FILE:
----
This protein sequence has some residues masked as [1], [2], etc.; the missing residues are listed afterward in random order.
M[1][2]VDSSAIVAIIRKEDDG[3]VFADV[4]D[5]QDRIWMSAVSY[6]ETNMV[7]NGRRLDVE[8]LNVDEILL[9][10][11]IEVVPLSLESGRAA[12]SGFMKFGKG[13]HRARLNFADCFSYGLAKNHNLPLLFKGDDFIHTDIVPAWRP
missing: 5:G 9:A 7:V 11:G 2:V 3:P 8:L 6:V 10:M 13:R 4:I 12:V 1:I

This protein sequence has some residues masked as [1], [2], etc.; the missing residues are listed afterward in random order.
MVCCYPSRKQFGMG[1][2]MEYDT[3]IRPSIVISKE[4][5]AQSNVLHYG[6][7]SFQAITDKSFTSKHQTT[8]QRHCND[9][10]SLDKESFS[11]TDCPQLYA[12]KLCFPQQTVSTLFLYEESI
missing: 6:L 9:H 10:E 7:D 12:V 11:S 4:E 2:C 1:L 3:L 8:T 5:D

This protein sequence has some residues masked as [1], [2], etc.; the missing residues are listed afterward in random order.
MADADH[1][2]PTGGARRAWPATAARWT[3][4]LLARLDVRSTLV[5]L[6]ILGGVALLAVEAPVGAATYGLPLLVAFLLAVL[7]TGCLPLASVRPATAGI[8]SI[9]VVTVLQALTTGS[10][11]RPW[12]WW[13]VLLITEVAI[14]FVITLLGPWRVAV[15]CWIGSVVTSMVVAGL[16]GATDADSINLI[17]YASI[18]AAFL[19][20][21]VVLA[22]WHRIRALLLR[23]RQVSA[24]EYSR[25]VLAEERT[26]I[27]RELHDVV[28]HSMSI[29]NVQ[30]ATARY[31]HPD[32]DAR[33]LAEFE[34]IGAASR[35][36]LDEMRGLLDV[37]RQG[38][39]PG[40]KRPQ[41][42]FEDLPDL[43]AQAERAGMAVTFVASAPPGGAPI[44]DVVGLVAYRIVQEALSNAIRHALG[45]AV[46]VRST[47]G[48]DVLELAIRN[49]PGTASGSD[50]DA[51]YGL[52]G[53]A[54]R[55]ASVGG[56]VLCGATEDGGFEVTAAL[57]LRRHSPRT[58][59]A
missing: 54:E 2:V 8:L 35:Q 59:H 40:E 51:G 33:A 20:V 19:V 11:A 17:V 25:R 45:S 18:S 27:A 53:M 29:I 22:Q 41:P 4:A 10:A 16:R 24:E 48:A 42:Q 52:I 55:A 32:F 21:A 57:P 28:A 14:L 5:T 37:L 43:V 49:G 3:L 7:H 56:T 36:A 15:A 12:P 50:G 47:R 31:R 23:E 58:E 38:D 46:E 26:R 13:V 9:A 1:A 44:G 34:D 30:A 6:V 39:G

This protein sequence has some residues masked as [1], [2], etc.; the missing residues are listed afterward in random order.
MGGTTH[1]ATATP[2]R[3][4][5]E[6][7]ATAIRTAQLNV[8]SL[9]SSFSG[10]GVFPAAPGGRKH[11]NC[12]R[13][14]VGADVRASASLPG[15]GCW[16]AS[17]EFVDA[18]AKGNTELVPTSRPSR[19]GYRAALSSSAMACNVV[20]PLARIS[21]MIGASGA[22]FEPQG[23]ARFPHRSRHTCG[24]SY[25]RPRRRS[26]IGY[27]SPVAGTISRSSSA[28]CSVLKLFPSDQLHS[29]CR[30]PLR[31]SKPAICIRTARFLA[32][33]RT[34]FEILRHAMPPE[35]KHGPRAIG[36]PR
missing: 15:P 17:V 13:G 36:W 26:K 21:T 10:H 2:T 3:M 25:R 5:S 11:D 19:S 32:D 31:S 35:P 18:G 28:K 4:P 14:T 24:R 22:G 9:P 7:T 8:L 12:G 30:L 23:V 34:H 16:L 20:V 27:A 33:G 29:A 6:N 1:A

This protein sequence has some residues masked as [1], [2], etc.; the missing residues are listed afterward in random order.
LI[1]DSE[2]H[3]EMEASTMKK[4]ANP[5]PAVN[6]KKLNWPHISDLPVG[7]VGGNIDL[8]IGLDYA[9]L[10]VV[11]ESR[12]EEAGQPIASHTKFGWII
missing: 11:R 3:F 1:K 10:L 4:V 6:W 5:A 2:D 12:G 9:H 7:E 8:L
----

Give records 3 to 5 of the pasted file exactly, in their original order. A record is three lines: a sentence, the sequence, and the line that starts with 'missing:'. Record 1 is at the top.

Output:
This protein sequence has some residues masked as [1], [2], etc.; the missing residues are listed afterward in random order.
MADADH[1][2]PTGGARRAWPATAARWT[3][4]LLARLDVRSTLV[5]L[6]ILGGVALLAVEAPVGAATYGLPLLVAFLLAVL[7]TGCLPLASVRPATAGI[8]SI[9]VVTVLQALTTGS[10][11]RPW[12]WW[13]VLLITEVAI[14]FVITLLGPWRVAV[15]CWIGSVVTSMVVAGL[16]GATDADSINLI[17]YASI[18]AAFL[19][20][21]VVLA[22]WHRIRALLLR[23]RQVSA[24]EYSR[25]VLAEERT[26]I[27]RELHDVV[28]HSMSI[29]NVQ[30]ATARY[31]HPD[32]DAR[33]LAEFE[34]IGAASR[35][36]LDEMRGLLDV[37]RQG[38][39]PG[40]KRPQ[41][42]FEDLPDL[43]AQAERAGMAVTFVASAPPGGAPI[44]DVVGLVAYRIVQEALSNAIRHALG[45]AV[46]VRST[47]G[48]DVLELAIRN[49]PGTASGSD[50]DA[51]YGL[52]G[53]A[54]R[55]ASVGG[56]VLCGATEDGGFEVTAAL[57]LRRHSPRT[58][59]A
missing: 54:E 2:V 8:L 35:Q 59:H 40:E 51:G 33:A 20:V 19:V 11:A 17:V 25:R 45:S 18:S 27:A 53:M 29:I 22:Q 41:P 4:A 10:A 16:R 24:E 48:A 42:Q 52:I 55:A 32:F 21:A 57:P 28:A 14:L 5:T 37:L 43:V 49:G 3:L 7:H 56:T 36:A 15:A 12:P 50:G 47:R 31:R 23:E 58:E 38:D 46:E 26:R 13:V 9:A 1:A 44:G 34:D 30:A 6:V 39:G

This protein sequence has some residues masked as [1], [2], etc.; the missing residues are listed afterward in random order.
MGGTTH[1]ATATP[2]R[3][4][5]E[6][7]ATAIRTAQLNV[8]SL[9]SSFSG[10]GVFPAAPGGRKH[11]NC[12]R[13][14]VGADVRASASLPG[15]GCW[16]AS[17]EFVDA[18]AKGNTELVPTSRPSR[19]GYRAALSSSAMACNVV[20]PLARIS[21]MIGASGA[22]FEPQG[23]ARFPHRSRHTCG[24]SY[25]RPRRRS[26]IGY[27]SPVAGTISRSSSA[28]CSVLKLFPSDQLHS[29]CR[30]PLR[31]SKPAICIRTARFLA[32][33]RT[34]FEILRHAMPPE[35]KHGPRAIG[36]PR
missing: 15:P 17:V 13:G 36:W 26:K 21:T 10:H 2:T 3:M 25:R 5:S 11:D 19:S 32:D 31:S 35:P 18:G 28:K 4:P 14:T 24:R 22:G 9:P 7:T 8:L 12:G 30:L 23:V 34:H 16:L 20:V 27:A 33:G 29:A 6:N 1:A

This protein sequence has some residues masked as [1], [2], etc.; the missing residues are listed afterward in random order.
LI[1]DSE[2]H[3]EMEASTMKK[4]ANP[5]PAVN[6]KKLNWPHISDLPVG[7]VGGNIDL[8]IGLDYA[9]L[10]VV[11]ESR[12]EEAGQPIASHTKFGWII
missing: 11:R 3:F 1:K 10:L 4:V 6:W 5:A 2:D 12:G 9:H 7:E 8:L